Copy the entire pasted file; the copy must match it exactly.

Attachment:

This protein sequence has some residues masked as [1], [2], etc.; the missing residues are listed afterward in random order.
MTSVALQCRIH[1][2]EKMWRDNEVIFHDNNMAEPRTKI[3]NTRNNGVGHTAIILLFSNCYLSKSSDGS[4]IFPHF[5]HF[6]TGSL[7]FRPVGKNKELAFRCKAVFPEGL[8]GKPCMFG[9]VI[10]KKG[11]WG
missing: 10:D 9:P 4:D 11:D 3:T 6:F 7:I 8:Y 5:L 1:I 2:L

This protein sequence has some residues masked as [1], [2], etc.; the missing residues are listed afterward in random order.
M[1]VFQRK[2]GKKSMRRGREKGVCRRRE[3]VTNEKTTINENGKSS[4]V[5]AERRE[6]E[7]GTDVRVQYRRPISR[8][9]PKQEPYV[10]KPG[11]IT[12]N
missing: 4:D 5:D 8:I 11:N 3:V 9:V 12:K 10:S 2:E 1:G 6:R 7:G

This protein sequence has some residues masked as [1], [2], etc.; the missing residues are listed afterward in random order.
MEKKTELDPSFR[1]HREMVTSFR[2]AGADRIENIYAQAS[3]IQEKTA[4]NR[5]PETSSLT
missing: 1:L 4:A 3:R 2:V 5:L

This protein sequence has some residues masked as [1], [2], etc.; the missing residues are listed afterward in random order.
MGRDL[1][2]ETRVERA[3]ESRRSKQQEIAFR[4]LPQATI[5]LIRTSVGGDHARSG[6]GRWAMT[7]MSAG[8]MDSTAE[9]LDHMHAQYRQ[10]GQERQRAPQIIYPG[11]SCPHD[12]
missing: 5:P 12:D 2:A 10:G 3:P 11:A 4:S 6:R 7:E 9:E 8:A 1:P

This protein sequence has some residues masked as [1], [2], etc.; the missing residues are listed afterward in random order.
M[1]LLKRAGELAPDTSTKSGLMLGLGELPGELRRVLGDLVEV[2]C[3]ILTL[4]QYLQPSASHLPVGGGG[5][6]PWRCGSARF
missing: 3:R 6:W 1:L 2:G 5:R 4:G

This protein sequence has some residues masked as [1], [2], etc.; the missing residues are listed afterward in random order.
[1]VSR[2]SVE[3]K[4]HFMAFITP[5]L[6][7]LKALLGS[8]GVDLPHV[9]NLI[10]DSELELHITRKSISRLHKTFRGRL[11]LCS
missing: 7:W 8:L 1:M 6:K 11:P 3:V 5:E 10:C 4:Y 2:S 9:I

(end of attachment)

This protein sequence has some residues masked as [1], [2], etc.; the missing residues are listed afterward in random order.
MTSVALQCRIH[1][2]EKMWRDNEVIFHDNNMAEPRTKI[3]NTRNNGVGHTAIILLFSNCYLSKSSDGS[4]IFPHF[5]HF[6]TGSL[7]FRPVGKNKELAFRCKAVFPEGL[8]GKPCMFG[9]VI[10]KKG[11]WG
missing: 10:D 9:P 4:D 11:D 3:T 6:F 7:I 8:Y 5:L 1:I 2:L

This protein sequence has some residues masked as [1], [2], etc.; the missing residues are listed afterward in random order.
M[1]VFQRK[2]GKKSMRRGREKGVCRRRE[3]VTNEKTTINENGKSS[4]V[5]AERRE[6]E[7]GTDVRVQYRRPISR[8][9]PKQEPYV[10]KPG[11]IT[12]N
missing: 4:D 5:D 8:I 11:N 3:V 9:V 12:K 10:S 2:E 1:G 6:R 7:G

This protein sequence has some residues masked as [1], [2], etc.; the missing residues are listed afterward in random order.
MEKKTELDPSFR[1]HREMVTSFR[2]AGADRIENIYAQAS[3]IQEKTA[4]NR[5]PETSSLT
missing: 1:L 4:A 3:R 2:V 5:L

This protein sequence has some residues masked as [1], [2], etc.; the missing residues are listed afterward in random order.
MGRDL[1][2]ETRVERA[3]ESRRSKQQEIAFR[4]LPQATI[5]LIRTSVGGDHARSG[6]GRWAMT[7]MSAG[8]MDSTAE[9]LDHMHAQYRQ[10]GQERQRAPQIIYPG[11]SCPHD[12]
missing: 5:P 12:D 2:A 10:G 3:P 11:A 4:S 6:R 7:E 9:E 8:A 1:P

This protein sequence has some residues masked as [1], [2], etc.; the missing residues are listed afterward in random order.
M[1]LLKRAGELAPDTSTKSGLMLGLGELPGELRRVLGDLVEV[2]C[3]ILTL[4]QYLQPSASHLPVGGGG[5][6]PWRCGSARF
missing: 3:R 6:W 1:L 2:G 5:R 4:G

This protein sequence has some residues masked as [1], [2], etc.; the missing residues are listed afterward in random order.
[1]VSR[2]SVE[3]K[4]HFMAFITP[5]L[6][7]LKALLGS[8]GVDLPHV[9]NLI[10]DSELELHITRKSISRLHKTFRGRL[11]LCS
missing: 7:W 8:L 1:M 6:K 11:P 3:V 5:E 10:C 4:Y 2:S 9:I